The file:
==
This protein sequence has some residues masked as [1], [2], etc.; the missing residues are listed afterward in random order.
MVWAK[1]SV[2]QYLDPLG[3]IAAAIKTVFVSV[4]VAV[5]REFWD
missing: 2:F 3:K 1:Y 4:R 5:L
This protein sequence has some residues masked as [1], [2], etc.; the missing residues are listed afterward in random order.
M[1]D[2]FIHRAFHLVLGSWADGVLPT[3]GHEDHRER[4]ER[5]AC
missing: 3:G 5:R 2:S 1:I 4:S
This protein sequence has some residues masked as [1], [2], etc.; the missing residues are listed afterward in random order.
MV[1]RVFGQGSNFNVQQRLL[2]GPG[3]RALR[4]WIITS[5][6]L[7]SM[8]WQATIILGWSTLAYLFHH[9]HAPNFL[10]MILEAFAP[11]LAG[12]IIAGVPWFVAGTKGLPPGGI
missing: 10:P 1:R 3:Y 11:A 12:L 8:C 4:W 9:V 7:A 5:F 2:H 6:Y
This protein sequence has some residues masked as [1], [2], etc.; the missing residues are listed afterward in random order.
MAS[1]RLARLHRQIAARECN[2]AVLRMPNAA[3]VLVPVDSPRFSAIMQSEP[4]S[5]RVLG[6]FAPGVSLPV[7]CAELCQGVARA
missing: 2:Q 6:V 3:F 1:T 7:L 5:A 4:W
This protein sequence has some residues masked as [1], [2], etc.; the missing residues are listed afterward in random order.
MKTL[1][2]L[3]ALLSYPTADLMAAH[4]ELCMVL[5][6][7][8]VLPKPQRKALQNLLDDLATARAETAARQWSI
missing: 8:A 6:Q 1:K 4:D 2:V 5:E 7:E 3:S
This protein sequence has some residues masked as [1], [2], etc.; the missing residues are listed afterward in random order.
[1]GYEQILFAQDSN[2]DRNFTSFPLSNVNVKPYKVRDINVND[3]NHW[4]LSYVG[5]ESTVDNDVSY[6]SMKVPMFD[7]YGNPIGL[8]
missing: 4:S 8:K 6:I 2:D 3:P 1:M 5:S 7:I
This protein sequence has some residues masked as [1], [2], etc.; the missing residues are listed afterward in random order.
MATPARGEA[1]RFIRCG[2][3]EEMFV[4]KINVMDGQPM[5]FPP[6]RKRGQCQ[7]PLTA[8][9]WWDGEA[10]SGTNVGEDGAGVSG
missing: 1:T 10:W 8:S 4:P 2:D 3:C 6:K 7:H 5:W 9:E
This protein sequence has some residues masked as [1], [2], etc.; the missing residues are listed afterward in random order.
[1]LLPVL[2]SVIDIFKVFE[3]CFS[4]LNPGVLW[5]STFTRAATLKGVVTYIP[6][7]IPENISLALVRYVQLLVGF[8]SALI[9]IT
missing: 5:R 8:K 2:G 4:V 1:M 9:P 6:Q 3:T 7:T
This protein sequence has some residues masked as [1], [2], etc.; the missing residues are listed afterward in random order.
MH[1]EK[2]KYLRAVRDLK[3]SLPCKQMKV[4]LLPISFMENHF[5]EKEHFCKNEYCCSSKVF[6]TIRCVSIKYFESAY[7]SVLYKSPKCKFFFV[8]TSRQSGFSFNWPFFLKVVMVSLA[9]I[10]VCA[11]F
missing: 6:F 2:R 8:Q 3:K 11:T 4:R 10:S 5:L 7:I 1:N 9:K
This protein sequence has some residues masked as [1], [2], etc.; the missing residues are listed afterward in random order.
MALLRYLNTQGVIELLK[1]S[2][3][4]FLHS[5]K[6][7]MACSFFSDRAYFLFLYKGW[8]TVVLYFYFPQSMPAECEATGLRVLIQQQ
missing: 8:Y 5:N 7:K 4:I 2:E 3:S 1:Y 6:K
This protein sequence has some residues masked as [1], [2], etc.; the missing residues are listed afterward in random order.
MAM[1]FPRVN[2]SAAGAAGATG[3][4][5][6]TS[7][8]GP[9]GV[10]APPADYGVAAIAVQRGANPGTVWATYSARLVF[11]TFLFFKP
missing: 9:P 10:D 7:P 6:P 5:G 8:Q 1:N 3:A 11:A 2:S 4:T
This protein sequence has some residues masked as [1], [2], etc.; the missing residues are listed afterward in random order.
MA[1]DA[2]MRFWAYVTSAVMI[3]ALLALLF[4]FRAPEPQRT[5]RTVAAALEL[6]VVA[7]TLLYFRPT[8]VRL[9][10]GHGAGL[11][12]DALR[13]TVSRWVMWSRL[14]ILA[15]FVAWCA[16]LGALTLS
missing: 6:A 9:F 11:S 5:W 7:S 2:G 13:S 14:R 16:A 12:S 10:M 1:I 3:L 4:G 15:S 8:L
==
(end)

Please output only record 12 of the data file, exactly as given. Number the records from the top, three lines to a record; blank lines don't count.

This protein sequence has some residues masked as [1], [2], etc.; the missing residues are listed afterward in random order.
MA[1]DA[2]MRFWAYVTSAVMI[3]ALLALLF[4]FRAPEPQRT[5]RTVAAALEL[6]VVA[7]TLLYFRPT[8]VRL[9][10]GHGAGL[11][12]DALR[13]TVSRWVMWSRL[14]ILA[15]FVAWCA[16]LGALTLS
missing: 6:A 9:F 11:S 5:W 7:S 2:G 13:S 14:R 16:A 12:S 10:M 1:I 3:L 4:G 15:S 8:L